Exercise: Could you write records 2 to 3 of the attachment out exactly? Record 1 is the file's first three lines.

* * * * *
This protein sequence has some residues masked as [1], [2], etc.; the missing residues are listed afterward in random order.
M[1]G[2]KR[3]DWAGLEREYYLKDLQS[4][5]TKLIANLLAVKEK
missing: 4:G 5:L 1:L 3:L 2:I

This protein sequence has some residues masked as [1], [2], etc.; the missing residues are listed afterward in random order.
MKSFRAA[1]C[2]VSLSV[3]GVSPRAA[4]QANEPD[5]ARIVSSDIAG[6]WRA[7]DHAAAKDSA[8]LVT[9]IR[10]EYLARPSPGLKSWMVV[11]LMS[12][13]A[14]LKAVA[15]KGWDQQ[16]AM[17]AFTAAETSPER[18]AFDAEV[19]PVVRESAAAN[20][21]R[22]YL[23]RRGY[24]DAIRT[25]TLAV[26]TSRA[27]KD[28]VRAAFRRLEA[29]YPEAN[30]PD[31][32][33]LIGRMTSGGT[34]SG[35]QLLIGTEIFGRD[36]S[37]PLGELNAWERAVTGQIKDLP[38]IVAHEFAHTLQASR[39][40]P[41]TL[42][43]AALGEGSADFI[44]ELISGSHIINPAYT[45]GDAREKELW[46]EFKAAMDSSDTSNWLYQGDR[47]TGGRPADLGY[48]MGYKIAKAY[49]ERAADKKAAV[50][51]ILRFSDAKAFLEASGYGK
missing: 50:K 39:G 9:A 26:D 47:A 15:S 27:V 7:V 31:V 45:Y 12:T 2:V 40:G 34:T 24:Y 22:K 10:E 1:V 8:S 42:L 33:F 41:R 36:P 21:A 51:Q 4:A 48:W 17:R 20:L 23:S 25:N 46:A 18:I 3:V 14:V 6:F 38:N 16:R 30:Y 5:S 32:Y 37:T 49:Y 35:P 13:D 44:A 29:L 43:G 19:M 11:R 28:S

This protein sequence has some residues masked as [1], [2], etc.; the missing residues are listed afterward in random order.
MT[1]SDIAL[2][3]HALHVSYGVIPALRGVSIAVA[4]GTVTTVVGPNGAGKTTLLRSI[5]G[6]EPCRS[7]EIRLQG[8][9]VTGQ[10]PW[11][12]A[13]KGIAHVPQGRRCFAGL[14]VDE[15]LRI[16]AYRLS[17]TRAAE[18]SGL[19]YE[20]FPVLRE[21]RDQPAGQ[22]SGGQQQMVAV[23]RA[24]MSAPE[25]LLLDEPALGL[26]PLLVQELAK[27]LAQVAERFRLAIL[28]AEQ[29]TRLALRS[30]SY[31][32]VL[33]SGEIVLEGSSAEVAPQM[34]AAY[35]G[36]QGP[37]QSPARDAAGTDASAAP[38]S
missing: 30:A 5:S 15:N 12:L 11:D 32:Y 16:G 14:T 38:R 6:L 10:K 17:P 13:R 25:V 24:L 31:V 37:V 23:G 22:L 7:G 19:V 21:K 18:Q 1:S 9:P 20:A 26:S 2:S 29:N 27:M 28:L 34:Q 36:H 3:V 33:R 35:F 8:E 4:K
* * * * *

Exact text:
This protein sequence has some residues masked as [1], [2], etc.; the missing residues are listed afterward in random order.
MKSFRAA[1]C[2]VSLSV[3]GVSPRAA[4]QANEPD[5]ARIVSSDIAG[6]WRA[7]DHAAAKDSA[8]LVT[9]IR[10]EYLARPSPGLKSWMVV[11]LMS[12][13]A[14]LKAVA[15]KGWDQQ[16]AM[17]AFTAAETSPER[18]AFDAEV[19]PVVRESAAAN[20][21]R[22]YL[23]RRGY[24]DAIRT[25]TLAV[26]TSRA[27]KD[28]VRAAFRRLEA[29]YPEAN[30]PD[31][32][33]LIGRMTSGGT[34]SG[35]QLLIGTEIFGRD[36]S[37]PLGELNAWERAVTGQIKDLP[38]IVAHEFAHTLQASR[39][40]P[41]TL[42][43]AALGEGSADFI[44]ELISGSHIINPAYT[45]GDAREKELW[46]EFKAAMDSSDTSNWLYQGDR[47]TGGRPADLGY[48]MGYKIAKAY[49]ERAADKKAAV[50][51]ILRFSDAKAFLEASGYGK
missing: 50:K 39:G 9:A 26:D 47:A 15:S 27:V 7:V 31:V 45:Y 12:T 2:V 40:G 34:T 24:Y 22:K 10:E 1:V 8:S 42:L 33:F 41:R 36:P 21:A 51:Q 4:A 48:W 17:R 20:L 23:S 25:N 46:A 18:I 3:V 14:V 6:F 38:N 16:R 30:Y 5:S 32:Y 37:T 49:Y 35:P 13:D 44:A 29:L 43:G 19:M 11:R 28:S

This protein sequence has some residues masked as [1], [2], etc.; the missing residues are listed afterward in random order.
MT[1]SDIAL[2][3]HALHVSYGVIPALRGVSIAVA[4]GTVTTVVGPNGAGKTTLLRSI[5]G[6]EPCRS[7]EIRLQG[8][9]VTGQ[10]PW[11][12]A[13]KGIAHVPQGRRCFAGL[14]VDE[15]LRI[16]AYRLS[17]TRAAE[18]SGL[19]YE[20]FPVLRE[21]RDQPAGQ[22]SGGQQQMVAV[23]RA[24]MSAPE[25]LLLDEPALGL[26]PLLVQELAK[27]LAQVAERFRLAIL[28]AEQ[29]TRLALRS[30]SY[31][32]VL[33]SGEIVLEGSSAEVAPQM[34]AAY[35]G[36]QGP[37]QSPARDAAGTDASAAP[38]S
missing: 30:A 5:S 15:N 12:L 11:D 32:Y 16:G 14:T 38:R 6:L 10:K 17:P 13:R 25:V 24:L 31:V 37:V 23:G 22:L 7:G 19:V 21:K 18:Q 1:S 9:P 20:A 26:S 2:S 29:N 27:M 28:L 34:Q 36:H 3:V 33:R 35:F 8:E 4:K